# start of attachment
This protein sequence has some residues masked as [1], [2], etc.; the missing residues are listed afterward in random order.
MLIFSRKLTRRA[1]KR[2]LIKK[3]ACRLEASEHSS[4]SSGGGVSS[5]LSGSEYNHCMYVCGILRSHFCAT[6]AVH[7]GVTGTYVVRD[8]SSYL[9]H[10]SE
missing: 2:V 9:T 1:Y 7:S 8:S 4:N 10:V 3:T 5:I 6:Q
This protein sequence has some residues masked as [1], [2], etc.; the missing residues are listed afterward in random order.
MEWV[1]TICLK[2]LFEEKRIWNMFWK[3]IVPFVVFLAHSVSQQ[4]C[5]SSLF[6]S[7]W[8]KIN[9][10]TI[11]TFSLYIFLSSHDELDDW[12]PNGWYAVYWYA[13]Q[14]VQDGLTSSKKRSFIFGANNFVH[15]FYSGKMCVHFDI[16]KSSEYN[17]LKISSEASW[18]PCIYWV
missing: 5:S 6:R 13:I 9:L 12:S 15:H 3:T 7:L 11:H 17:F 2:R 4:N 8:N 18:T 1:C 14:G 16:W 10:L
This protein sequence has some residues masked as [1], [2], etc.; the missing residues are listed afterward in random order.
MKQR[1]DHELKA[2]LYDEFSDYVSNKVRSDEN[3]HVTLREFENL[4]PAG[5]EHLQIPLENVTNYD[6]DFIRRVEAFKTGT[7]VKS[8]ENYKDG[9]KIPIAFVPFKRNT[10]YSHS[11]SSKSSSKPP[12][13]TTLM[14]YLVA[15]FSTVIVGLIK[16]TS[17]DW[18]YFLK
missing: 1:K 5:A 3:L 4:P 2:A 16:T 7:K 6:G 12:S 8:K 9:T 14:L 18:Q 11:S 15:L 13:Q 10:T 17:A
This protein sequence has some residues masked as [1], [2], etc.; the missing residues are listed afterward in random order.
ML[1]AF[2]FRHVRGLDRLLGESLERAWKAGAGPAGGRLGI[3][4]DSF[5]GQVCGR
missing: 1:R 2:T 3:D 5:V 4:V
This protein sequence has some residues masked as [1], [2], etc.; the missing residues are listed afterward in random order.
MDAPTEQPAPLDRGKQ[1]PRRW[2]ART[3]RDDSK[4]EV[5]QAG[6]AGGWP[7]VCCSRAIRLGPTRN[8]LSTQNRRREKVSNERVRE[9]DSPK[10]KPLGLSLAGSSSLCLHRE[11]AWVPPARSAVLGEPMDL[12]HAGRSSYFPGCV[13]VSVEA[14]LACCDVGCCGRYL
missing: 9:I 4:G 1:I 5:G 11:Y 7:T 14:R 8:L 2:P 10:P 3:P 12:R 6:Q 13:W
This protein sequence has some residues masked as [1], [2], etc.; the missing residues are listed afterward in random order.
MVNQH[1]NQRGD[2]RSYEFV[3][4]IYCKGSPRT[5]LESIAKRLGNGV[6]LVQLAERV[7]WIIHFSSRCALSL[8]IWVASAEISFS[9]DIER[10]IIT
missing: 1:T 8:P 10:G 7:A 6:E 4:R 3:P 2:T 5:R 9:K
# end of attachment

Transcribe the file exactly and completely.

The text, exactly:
This protein sequence has some residues masked as [1], [2], etc.; the missing residues are listed afterward in random order.
MLIFSRKLTRRA[1]KR[2]LIKK[3]ACRLEASEHSS[4]SSGGGVSS[5]LSGSEYNHCMYVCGILRSHFCAT[6]AVH[7]GVTGTYVVRD[8]SSYL[9]H[10]SE
missing: 2:V 9:T 1:Y 7:S 8:S 4:N 10:V 3:T 5:I 6:Q
This protein sequence has some residues masked as [1], [2], etc.; the missing residues are listed afterward in random order.
MEWV[1]TICLK[2]LFEEKRIWNMFWK[3]IVPFVVFLAHSVSQQ[4]C[5]SSLF[6]S[7]W[8]KIN[9][10]TI[11]TFSLYIFLSSHDELDDW[12]PNGWYAVYWYA[13]Q[14]VQDGLTSSKKRSFIFGANNFVH[15]FYSGKMCVHFDI[16]KSSEYN[17]LKISSEASW[18]PCIYWV
missing: 5:S 6:R 13:I 9:L 12:S 15:H 3:T 7:L 11:H 17:F 2:R 4:N 8:N 18:T 1:C 14:G 16:W 10:L
This protein sequence has some residues masked as [1], [2], etc.; the missing residues are listed afterward in random order.
MKQR[1]DHELKA[2]LYDEFSDYVSNKVRSDEN[3]HVTLREFENL[4]PAG[5]EHLQIPLENVTNYD[6]DFIRRVEAFKTGT[7]VKS[8]ENYKDG[9]KIPIAFVPFKRNT[10]YSHS[11]SSKSSSKPP[12][13]TTLM[14]YLVA[15]FSTVIVGLIK[16]TS[17]DW[18]YFLK
missing: 1:K 5:A 3:L 4:P 2:A 16:T 7:K 6:G 12:S 8:K 9:T 14:L 18:Q 11:S 15:L 13:Q 10:T 17:A
This protein sequence has some residues masked as [1], [2], etc.; the missing residues are listed afterward in random order.
ML[1]AF[2]FRHVRGLDRLLGESLERAWKAGAGPAGGRLGI[3][4]DSF[5]GQVCGR
missing: 1:R 2:T 3:D 5:V 4:V
This protein sequence has some residues masked as [1], [2], etc.; the missing residues are listed afterward in random order.
MDAPTEQPAPLDRGKQ[1]PRRW[2]ART[3]RDDSK[4]EV[5]QAG[6]AGGWP[7]VCCSRAIRLGPTRN[8]LSTQNRRREKVSNERVRE[9]DSPK[10]KPLGLSLAGSSSLCLHRE[11]AWVPPARSAVLGEPMDL[12]HAGRSSYFPGCV[13]VSVEA[14]LACCDVGCCGRYL
missing: 9:I 4:G 1:I 5:G 11:Y 7:T 14:R 8:L 2:P 10:P 3:P 12:R 6:Q 13:W
This protein sequence has some residues masked as [1], [2], etc.; the missing residues are listed afterward in random order.
MVNQH[1]NQRGD[2]RSYEFV[3][4]IYCKGSPRT[5]LESIAKRLGNGV[6]LVQLAERV[7]WIIHFSSRCALSL[8]IWVASAEISFS[9]DIER[10]IIT
missing: 1:T 8:P 10:G 7:A 6:E 4:R 3:P 2:T 5:R 9:K